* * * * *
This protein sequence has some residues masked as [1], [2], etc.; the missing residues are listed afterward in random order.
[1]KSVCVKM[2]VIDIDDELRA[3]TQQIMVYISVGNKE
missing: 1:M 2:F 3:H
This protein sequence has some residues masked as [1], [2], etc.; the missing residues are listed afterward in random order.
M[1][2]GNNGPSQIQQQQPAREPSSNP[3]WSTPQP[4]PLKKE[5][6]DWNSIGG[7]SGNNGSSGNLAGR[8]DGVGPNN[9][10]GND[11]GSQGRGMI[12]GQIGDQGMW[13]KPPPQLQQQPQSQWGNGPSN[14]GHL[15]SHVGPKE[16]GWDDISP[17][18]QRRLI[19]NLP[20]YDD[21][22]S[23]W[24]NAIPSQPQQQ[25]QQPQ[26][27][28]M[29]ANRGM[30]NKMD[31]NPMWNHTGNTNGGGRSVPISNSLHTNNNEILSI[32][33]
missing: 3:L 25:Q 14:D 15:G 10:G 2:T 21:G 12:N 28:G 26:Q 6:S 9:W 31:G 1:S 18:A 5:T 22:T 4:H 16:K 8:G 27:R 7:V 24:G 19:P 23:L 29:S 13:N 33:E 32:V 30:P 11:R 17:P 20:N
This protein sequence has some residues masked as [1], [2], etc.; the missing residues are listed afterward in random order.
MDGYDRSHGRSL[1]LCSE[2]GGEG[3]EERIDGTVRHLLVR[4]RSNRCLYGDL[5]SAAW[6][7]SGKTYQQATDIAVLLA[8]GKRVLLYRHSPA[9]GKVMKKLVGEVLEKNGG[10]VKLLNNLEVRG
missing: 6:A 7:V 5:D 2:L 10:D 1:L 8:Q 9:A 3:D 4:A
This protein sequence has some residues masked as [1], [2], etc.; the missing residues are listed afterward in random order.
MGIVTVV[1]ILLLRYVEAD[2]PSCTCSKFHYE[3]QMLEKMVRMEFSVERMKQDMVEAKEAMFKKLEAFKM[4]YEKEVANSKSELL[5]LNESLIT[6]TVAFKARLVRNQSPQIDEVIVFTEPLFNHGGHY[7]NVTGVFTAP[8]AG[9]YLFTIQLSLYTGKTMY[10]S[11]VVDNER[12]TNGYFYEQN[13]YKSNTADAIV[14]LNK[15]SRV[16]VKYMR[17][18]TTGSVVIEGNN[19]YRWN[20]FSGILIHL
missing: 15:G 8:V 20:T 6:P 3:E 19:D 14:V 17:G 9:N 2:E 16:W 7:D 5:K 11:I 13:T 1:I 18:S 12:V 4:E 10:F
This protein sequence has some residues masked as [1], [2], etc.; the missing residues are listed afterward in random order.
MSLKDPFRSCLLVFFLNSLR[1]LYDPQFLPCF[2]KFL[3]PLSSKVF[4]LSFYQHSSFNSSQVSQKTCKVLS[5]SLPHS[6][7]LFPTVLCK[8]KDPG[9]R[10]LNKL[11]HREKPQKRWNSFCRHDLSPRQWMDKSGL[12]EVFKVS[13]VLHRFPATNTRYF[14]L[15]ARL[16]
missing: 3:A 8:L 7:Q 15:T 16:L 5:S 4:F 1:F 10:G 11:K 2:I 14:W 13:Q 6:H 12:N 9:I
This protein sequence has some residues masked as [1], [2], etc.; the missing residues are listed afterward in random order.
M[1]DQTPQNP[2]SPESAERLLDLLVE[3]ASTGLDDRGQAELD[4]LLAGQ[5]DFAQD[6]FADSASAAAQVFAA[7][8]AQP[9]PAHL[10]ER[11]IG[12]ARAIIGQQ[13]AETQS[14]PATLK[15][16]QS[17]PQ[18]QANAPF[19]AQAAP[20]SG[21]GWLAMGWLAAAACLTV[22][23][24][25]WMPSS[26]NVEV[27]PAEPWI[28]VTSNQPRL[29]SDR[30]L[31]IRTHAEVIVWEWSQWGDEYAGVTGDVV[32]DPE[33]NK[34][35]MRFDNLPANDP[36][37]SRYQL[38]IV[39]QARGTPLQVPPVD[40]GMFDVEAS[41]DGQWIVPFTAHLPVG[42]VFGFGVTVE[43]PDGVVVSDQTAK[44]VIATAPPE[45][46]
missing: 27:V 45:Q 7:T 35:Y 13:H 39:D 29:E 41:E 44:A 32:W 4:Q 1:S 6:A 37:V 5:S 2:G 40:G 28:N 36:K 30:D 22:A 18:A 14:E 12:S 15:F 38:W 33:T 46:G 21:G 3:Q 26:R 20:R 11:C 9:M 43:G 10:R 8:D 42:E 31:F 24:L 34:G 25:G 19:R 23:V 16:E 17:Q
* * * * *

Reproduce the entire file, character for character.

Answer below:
This protein sequence has some residues masked as [1], [2], etc.; the missing residues are listed afterward in random order.
[1]KSVCVKM[2]VIDIDDELRA[3]TQQIMVYISVGNKE
missing: 1:M 2:F 3:H
This protein sequence has some residues masked as [1], [2], etc.; the missing residues are listed afterward in random order.
M[1][2]GNNGPSQIQQQQPAREPSSNP[3]WSTPQP[4]PLKKE[5][6]DWNSIGG[7]SGNNGSSGNLAGR[8]DGVGPNN[9][10]GND[11]GSQGRGMI[12]GQIGDQGMW[13]KPPPQLQQQPQSQWGNGPSN[14]GHL[15]SHVGPKE[16]GWDDISP[17][18]QRRLI[19]NLP[20]YDD[21][22]S[23]W[24]NAIPSQPQQQ[25]QQPQ[26][27][28]M[29]ANRGM[30]NKMD[31]NPMWNHTGNTNGGGRSVPISNSLHTNNNEILSI[32][33]
missing: 3:L 25:Q 14:D 15:G 10:G 2:T 21:G 12:N 28:G 26:Q 6:S 9:W 31:G 1:S 18:A 5:T 22:T 4:H 16:K 8:G 27:R 7:V 24:G 19:P 23:L 29:S 13:N 33:E 32:V 30:P 11:R 17:P 20:N
This protein sequence has some residues masked as [1], [2], etc.; the missing residues are listed afterward in random order.
MDGYDRSHGRSL[1]LCSE[2]GGEG[3]EERIDGTVRHLLVR[4]RSNRCLYGDL[5]SAAW[6][7]SGKTYQQATDIAVLLA[8]GKRVLLYRHSPA[9]GKVMKKLVGEVLEKNGG[10]VKLLNNLEVRG
missing: 6:A 7:V 5:D 2:L 10:D 1:L 8:Q 9:A 3:D 4:A
This protein sequence has some residues masked as [1], [2], etc.; the missing residues are listed afterward in random order.
MGIVTVV[1]ILLLRYVEAD[2]PSCTCSKFHYE[3]QMLEKMVRMEFSVERMKQDMVEAKEAMFKKLEAFKM[4]YEKEVANSKSELL[5]LNESLIT[6]TVAFKARLVRNQSPQIDEVIVFTEPLFNHGGHY[7]NVTGVFTAP[8]AG[9]YLFTIQLSLYTGKTMY[10]S[11]VVDNER[12]TNGYFYEQN[13]YKSNTADAIV[14]LNK[15]SRV[16]VKYMR[17][18]TTGSVVIEGNN[19]YRWN[20]FSGILIHL
missing: 15:G 8:V 20:T 6:P 3:E 19:D 14:V 17:G 9:N 2:E 16:W 7:D 5:K 11:I 13:T 1:I 18:S 12:V 4:E 10:F
This protein sequence has some residues masked as [1], [2], etc.; the missing residues are listed afterward in random order.
MSLKDPFRSCLLVFFLNSLR[1]LYDPQFLPCF[2]KFL[3]PLSSKVF[4]LSFYQHSSFNSSQVSQKTCKVLS[5]SLPHS[6][7]LFPTVLCK[8]KDPG[9]R[10]LNKL[11]HREKPQKRWNSFCRHDLSPRQWMDKSGL[12]EVFKVS[13]VLHRFPATNTRYF[14]L[15]ARL[16]
missing: 3:A 8:L 7:Q 15:T 16:L 5:S 4:F 1:F 10:G 11:K 2:I 14:W 13:Q 6:H 12:N 9:I
This protein sequence has some residues masked as [1], [2], etc.; the missing residues are listed afterward in random order.
M[1]DQTPQNP[2]SPESAERLLDLLVE[3]ASTGLDDRGQAELD[4]LLAGQ[5]DFAQD[6]FADSASAAAQVFAA[7][8]AQP[9]PAHL[10]ER[11]IG[12]ARAIIGQQ[13]AETQS[14]PATLK[15][16]QS[17]PQ[18]QANAPF[19]AQAAP[20]SG[21]GWLAMGWLAAAACLTV[22][23][24][25]WMPSS[26]NVEV[27]PAEPWI[28]VTSNQPRL[29]SDR[30]L[31]IRTHAEVIVWEWSQWGDEYAGVTGDVV[32]DPE[33]NK[34][35]MRFDNLPANDP[36][37]SRYQL[38]IV[39]QARGTPLQVPPVD[40]GMFDVEAS[41]DGQWIVPFTAHLPVG[42]VFGFGVTVE[43]PDGVVVSDQTAK[44]VIATAPPE[45][46]
missing: 27:V 45:Q 7:T 35:Y 13:H 39:D 29:E 41:E 44:A 32:W 4:Q 1:S 6:A 37:V 5:S 2:G 40:G 28:N 36:K 30:D 22:A 18:A 14:E 12:S 15:F 38:W 33:T 46:G 21:G 3:Q 26:R 20:R 11:C 9:M 43:G 10:R 8:D 42:E 31:F 24:L 34:G 25:G 19:R 23:V 16:E 17:Q